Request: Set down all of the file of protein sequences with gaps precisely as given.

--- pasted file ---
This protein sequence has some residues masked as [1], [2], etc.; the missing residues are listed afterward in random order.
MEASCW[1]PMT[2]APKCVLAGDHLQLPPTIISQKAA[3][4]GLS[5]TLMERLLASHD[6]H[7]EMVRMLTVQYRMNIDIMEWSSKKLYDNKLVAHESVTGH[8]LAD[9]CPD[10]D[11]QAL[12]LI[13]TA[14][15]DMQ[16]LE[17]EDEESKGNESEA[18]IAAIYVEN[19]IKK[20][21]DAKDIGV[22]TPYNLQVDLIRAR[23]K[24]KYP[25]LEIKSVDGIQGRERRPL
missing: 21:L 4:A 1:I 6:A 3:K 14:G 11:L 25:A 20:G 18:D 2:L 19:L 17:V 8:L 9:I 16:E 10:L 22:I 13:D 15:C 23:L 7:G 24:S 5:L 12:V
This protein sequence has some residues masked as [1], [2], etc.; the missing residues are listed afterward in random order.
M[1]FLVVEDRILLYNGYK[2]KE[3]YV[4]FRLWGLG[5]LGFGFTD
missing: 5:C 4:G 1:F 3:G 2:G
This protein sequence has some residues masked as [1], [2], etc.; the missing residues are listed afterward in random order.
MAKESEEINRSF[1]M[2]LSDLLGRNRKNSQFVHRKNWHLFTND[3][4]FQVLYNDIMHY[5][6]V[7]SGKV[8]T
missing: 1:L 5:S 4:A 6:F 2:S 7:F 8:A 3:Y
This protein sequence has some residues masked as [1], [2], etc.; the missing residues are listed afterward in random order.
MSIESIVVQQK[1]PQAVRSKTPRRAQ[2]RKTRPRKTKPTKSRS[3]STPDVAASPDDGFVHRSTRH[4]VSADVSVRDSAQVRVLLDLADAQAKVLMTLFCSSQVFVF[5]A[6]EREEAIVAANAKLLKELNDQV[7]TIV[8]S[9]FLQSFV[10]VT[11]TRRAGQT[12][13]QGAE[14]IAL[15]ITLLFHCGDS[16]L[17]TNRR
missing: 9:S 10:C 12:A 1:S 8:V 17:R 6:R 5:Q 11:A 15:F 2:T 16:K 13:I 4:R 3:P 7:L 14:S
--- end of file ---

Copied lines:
This protein sequence has some residues masked as [1], [2], etc.; the missing residues are listed afterward in random order.
MEASCW[1]PMT[2]APKCVLAGDHLQLPPTIISQKAA[3][4]GLS[5]TLMERLLASHD[6]H[7]EMVRMLTVQYRMNIDIMEWSSKKLYDNKLVAHESVTGH[8]LAD[9]CPD[10]D[11]QAL[12]LI[13]TA[14][15]DMQ[16]LE[17]EDEESKGNESEA[18]IAAIYVEN[19]IKK[20][21]DAKDIGV[22]TPYNLQVDLIRAR[23]K[24]KYP[25]LEIKSVDGIQGRERRPL
missing: 21:L 4:A 1:I 6:A 3:K 14:G 11:L 25:A 20:G 18:D 2:L 19:L 17:V 8:L 9:I 16:E 10:L 22:I 13:D 15:C 23:L 7:G 24:S 5:L 12:V
This protein sequence has some residues masked as [1], [2], etc.; the missing residues are listed afterward in random order.
M[1]FLVVEDRILLYNGYK[2]KE[3]YV[4]FRLWGLG[5]LGFGFTD
missing: 5:C 4:G 1:F 3:G 2:G
This protein sequence has some residues masked as [1], [2], etc.; the missing residues are listed afterward in random order.
MAKESEEINRSF[1]M[2]LSDLLGRNRKNSQFVHRKNWHLFTND[3][4]FQVLYNDIMHY[5][6]V[7]SGKV[8]T
missing: 1:L 5:S 4:A 6:F 2:S 7:F 8:A 3:Y
This protein sequence has some residues masked as [1], [2], etc.; the missing residues are listed afterward in random order.
MSIESIVVQQK[1]PQAVRSKTPRRAQ[2]RKTRPRKTKPTKSRS[3]STPDVAASPDDGFVHRSTRH[4]VSADVSVRDSAQVRVLLDLADAQAKVLMTLFCSSQVFVF[5]A[6]EREEAIVAANAKLLKELNDQV[7]TIV[8]S[9]FLQSFV[10]VT[11]TRRAGQT[12][13]QGAE[14]IAL[15]ITLLFHCGDS[16]L[17]TNRR
missing: 9:S 10:C 12:A 1:S 8:V 17:R 6:R 5:Q 11:A 15:F 2:T 16:K 13:I 4:R 3:P 7:L 14:S